That much red only looks good on a Baseball Savant Statcast page. Hill had a particularly good uncatchable ball rate, but part of that was because 20.7 percent of his throws last season were behind the line of scrimmage. Only Alex Smith had a higher percentage of such passes among quarterbacks with at least 100 attempts. His accuracy + percentage and catchable but inaccurate percentage are almost off the chart bad. The good news is that none of us (at least none that I know of) are competing in leagues where such statistics are measured. Fantasy football is a beautifully flawed game, and Hill performed admirably in its context while Brees was out. Hill was the overall QB7 during that stretch, and his worst weekly finish was QB14.
Because of his aptitude as a dual-threat, you can argue that Hill has a higher weekly fantasy floor than Winston does. However, I cannot bring myself to rank or draft Hill over Winston just yet. I still think Winston is a better NFL quarterback than Hill is. Winston was a top-five fantasy quarterback in his own right when he last started in 2019. Sure, some of that was a byproduct of Winston’s propensity to throw interceptions, but fantasy points are fantasy points. Still, a repeat of that performance is highly unlikely even if he does get the job. I have both Winston and Hill ranked as QB3s in 12-team leagues based mostly on the uncertain circumstances. Once we have some clarity on the situation, the winner will likely be a QB2, while the loser can be temporarily ignored for fantasy purposes.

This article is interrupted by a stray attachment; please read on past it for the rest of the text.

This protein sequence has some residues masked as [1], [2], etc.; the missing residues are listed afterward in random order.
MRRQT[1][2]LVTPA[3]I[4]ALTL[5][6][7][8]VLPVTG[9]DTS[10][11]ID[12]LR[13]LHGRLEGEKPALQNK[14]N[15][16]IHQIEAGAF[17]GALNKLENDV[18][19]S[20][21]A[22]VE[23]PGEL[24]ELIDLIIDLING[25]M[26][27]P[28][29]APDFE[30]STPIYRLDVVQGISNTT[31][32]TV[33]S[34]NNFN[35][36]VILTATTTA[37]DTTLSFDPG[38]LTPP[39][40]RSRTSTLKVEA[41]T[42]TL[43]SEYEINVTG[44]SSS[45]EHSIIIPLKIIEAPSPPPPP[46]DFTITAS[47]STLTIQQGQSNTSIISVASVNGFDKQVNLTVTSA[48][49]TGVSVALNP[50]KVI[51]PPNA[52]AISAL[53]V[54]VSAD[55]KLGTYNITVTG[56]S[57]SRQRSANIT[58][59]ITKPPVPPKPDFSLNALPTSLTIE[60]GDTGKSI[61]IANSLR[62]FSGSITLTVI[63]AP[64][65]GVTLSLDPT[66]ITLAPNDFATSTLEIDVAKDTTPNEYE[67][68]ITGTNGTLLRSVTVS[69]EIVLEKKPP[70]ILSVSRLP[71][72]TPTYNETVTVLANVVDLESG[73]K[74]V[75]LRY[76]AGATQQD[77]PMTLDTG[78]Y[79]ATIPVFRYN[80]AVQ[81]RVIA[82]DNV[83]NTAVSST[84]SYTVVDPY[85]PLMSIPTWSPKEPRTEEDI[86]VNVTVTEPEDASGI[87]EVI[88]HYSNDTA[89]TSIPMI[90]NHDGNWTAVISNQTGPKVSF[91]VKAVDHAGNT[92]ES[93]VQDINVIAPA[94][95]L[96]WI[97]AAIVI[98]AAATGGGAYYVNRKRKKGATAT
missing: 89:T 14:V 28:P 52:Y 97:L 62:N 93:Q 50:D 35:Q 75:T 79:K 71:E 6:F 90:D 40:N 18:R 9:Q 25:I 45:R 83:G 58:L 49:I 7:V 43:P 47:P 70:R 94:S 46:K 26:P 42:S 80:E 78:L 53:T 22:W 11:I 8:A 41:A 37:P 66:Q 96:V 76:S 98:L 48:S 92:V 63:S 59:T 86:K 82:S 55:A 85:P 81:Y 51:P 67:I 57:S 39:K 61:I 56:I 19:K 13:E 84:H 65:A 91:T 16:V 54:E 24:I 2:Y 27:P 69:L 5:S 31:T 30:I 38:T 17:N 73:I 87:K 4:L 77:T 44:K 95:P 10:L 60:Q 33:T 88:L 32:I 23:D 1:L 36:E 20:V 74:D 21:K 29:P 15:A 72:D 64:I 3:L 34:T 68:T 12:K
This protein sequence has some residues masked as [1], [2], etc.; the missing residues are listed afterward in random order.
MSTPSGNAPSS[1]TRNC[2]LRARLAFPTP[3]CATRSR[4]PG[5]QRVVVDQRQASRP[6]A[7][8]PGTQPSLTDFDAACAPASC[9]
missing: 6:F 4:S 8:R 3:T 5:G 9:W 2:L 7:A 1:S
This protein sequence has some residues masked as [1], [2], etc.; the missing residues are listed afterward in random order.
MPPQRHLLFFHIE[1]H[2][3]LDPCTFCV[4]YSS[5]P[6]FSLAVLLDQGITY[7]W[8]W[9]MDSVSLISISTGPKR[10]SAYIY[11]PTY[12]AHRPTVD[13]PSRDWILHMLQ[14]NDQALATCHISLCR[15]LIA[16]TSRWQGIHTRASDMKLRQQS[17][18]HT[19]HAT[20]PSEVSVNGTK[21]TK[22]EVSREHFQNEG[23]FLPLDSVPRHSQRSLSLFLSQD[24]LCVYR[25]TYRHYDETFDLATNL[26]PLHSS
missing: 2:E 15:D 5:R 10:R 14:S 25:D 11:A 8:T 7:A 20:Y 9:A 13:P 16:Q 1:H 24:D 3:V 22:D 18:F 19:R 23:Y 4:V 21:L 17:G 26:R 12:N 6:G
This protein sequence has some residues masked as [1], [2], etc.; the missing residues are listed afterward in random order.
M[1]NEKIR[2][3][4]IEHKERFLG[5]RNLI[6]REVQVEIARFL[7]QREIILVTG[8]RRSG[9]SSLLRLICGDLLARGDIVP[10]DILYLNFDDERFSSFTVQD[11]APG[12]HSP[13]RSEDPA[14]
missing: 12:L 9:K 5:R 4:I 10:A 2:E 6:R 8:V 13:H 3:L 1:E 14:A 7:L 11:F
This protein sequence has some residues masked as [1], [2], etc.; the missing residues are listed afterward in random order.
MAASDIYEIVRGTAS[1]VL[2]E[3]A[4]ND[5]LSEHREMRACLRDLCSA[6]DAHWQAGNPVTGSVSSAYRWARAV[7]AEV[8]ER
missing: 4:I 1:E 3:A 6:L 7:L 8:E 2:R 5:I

Tampa Bay Buccaneers
The Tampa Bay Buccaneers put on an incredible defensive display en route to their second Super Bowl Championship. Their defense was so dominant against Patrick Mahomes and company in last season’s finale that I do not even remember if they used a quarterback on offense or not. They might have just handed the ball off to Leonard Fournette on every play. I will have to confirm this later. OK, fine. Tom Brady may have had something to do with the Bucs bringing home the Lombardi Trophy. He also was an upper-echelon fantasy quarterback last season, which is what really matters. Brady finished as the overall QB7 last year despite learning a completely new offense and playing through an MCL tear. Oh yeah, and he was also 43 years old.
Most of Brady’s PFF metrics from last season were superb, which should come as no surprise. He ranked first in accuracy plus as well as in turnover-worthy play percentage. He also finished fourth in big-time throw rate and third in positive grade rate. All of this came despite Brady throwing a career-high 14.9 percent of his passes at least 20 yards down the field. While his year-end statistics and metrics were solid, Brady did suffer some bouts with inconsistency in his first season in Tampa.
Brady was very much a boom or bust fantasy quarterback in Bruce Arians’ system. He had six games where he finished with fewer than 250 passing yards last season. In all six, he had two or fewer touchdown passes, totaling nine touchdowns and eight interceptions. On the flip side, Brady threw for at least 340 yards on seven occasions. In those games, he combined to throw 25 touchdowns against just four interceptions. I would expect more weekly consistency from Brady now that he has a bit more familiarity with the offensive scheme and personnel. It is hard to believe that Brady can finish higher than last year’s QB7 finish. But those who have bet against Brady over the last two decades have not fared very well. I currently have Brady as my QB11 who should be more consistent on a week-to-week basis than several of his low-QB1 counterparts.
For more Rankings and Analysis please check out our full 2021 Fantasy Football Draft Kit.